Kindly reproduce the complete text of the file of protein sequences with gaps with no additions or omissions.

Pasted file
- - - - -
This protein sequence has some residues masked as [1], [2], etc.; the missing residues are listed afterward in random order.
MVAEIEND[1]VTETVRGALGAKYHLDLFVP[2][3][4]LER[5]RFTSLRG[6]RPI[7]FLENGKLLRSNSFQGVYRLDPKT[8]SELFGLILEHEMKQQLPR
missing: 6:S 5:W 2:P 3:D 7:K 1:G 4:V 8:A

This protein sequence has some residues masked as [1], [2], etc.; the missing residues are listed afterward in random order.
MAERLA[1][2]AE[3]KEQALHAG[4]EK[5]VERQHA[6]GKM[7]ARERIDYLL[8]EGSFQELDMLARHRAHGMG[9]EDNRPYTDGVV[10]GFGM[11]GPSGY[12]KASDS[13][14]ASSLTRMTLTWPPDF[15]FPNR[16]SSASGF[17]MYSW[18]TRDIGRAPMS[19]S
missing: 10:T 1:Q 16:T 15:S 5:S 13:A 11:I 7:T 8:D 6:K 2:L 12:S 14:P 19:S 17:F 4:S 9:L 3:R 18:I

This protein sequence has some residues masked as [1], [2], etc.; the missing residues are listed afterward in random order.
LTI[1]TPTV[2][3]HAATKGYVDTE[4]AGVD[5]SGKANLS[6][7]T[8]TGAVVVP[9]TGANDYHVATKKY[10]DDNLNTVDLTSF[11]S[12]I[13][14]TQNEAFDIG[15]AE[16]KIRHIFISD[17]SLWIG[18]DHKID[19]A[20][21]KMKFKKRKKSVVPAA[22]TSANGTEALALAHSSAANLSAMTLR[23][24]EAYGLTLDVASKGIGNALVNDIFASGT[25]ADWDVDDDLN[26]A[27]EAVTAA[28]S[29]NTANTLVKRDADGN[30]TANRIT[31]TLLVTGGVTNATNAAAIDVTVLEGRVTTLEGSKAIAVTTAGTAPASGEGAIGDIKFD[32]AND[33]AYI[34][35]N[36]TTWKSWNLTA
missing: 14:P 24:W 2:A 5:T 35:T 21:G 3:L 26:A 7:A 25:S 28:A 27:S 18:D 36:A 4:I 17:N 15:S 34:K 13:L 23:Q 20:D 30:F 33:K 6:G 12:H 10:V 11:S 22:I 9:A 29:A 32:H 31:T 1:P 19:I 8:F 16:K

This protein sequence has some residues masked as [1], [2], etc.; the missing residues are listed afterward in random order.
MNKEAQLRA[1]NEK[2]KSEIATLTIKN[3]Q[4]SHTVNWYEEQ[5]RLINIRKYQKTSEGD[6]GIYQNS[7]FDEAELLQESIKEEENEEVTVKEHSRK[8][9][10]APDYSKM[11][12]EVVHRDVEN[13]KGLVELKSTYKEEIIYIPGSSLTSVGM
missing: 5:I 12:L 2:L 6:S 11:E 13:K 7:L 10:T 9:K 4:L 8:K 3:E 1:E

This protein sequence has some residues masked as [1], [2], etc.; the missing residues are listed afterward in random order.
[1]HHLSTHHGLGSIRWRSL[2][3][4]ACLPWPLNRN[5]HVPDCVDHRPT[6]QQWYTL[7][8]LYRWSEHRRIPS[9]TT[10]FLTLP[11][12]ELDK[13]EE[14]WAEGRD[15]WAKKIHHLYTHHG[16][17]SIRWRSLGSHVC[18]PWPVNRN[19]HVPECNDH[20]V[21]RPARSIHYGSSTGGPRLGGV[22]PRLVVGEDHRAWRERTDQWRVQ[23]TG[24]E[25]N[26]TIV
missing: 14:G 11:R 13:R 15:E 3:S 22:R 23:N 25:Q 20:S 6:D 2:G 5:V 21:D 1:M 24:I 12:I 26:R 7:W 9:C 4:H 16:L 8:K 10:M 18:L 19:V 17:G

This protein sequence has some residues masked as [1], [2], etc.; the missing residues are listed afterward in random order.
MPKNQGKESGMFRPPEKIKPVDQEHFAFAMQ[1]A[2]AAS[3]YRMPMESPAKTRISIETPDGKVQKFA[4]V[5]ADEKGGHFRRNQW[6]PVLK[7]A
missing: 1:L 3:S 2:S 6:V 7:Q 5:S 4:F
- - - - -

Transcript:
This protein sequence has some residues masked as [1], [2], etc.; the missing residues are listed afterward in random order.
MVAEIEND[1]VTETVRGALGAKYHLDLFVP[2][3][4]LER[5]RFTSLRG[6]RPI[7]FLENGKLLRSNSFQGVYRLDPKT[8]SELFGLILEHEMKQQLPR
missing: 6:S 5:W 2:P 3:D 7:K 1:G 4:V 8:A

This protein sequence has some residues masked as [1], [2], etc.; the missing residues are listed afterward in random order.
MAERLA[1][2]AE[3]KEQALHAG[4]EK[5]VERQHA[6]GKM[7]ARERIDYLL[8]EGSFQELDMLARHRAHGMG[9]EDNRPYTDGVV[10]GFGM[11]GPSGY[12]KASDS[13][14]ASSLTRMTLTWPPDF[15]FPNR[16]SSASGF[17]MYSW[18]TRDIGRAPMS[19]S
missing: 10:T 1:Q 16:T 15:S 5:S 13:A 11:I 7:T 8:D 6:K 2:L 12:S 14:P 19:S 17:F 4:S 9:L 3:R 18:I

This protein sequence has some residues masked as [1], [2], etc.; the missing residues are listed afterward in random order.
LTI[1]TPTV[2][3]HAATKGYVDTE[4]AGVD[5]SGKANLS[6][7]T[8]TGAVVVP[9]TGANDYHVATKKY[10]DDNLNTVDLTSF[11]S[12]I[13][14]TQNEAFDIG[15]AE[16]KIRHIFISD[17]SLWIG[18]DHKID[19]A[20][21]KMKFKKRKKSVVPAA[22]TSANGTEALALAHSSAANLSAMTLR[23][24]EAYGLTLDVASKGIGNALVNDIFASGT[25]ADWDVDDDLN[26]A[27]EAVTAA[28]S[29]NTANTLVKRDADGN[30]TANRIT[31]TLLVTGGVTNATNAAAIDVTVLEGRVTTLEGSKAIAVTTAGTAPASGEGAIGDIKFD[32]AND[33]AYI[34][35]N[36]TTWKSWNLTA
missing: 14:P 24:W 2:A 5:T 35:T 21:G 3:L 26:A 7:A 25:S 28:A 27:S 18:D 36:A 4:I 17:N 15:S 34:K 13:L 23:Q 20:D 30:F 33:K 6:G 12:H 10:V 11:S 22:I 9:A 29:A 32:H 31:T 1:P 19:I 8:F 16:K

This protein sequence has some residues masked as [1], [2], etc.; the missing residues are listed afterward in random order.
MNKEAQLRA[1]NEK[2]KSEIATLTIKN[3]Q[4]SHTVNWYEEQ[5]RLINIRKYQKTSEGD[6]GIYQNS[7]FDEAELLQESIKEEENEEVTVKEHSRK[8][9][10]APDYSKM[11][12]EVVHRDVEN[13]KGLVELKSTYKEEIIYIPGSSLTSVGM
missing: 5:I 12:L 2:L 6:S 11:E 13:K 7:L 10:T 9:K 4:L 8:K 3:E 1:E

This protein sequence has some residues masked as [1], [2], etc.; the missing residues are listed afterward in random order.
[1]HHLSTHHGLGSIRWRSL[2][3][4]ACLPWPLNRN[5]HVPDCVDHRPT[6]QQWYTL[7][8]LYRWSEHRRIPS[9]TT[10]FLTLP[11][12]ELDK[13]EE[14]WAEGRD[15]WAKKIHHLYTHHG[16][17]SIRWRSLGSHVC[18]PWPVNRN[19]HVPECNDH[20]V[21]RPARSIHYGSSTGGPRLGGV[22]PRLVVGEDHRAWRERTDQWRVQ[23]TG[24]E[25]N[26]TIV
missing: 14:G 11:R 13:R 15:E 3:S 22:R 23:N 25:Q 20:S 6:D 2:G 5:V 21:D 1:M 24:I 12:I 26:R 7:W 9:C 4:H 16:L 8:K 10:M 18:L 19:V 17:G

This protein sequence has some residues masked as [1], [2], etc.; the missing residues are listed afterward in random order.
MPKNQGKESGMFRPPEKIKPVDQEHFAFAMQ[1]A[2]AAS[3]YRMPMESPAKTRISIETPDGKVQKFA[4]V[5]ADEKGGHFRRNQW[6]PVLK[7]A
missing: 1:L 3:S 2:S 6:V 7:Q 5:S 4:F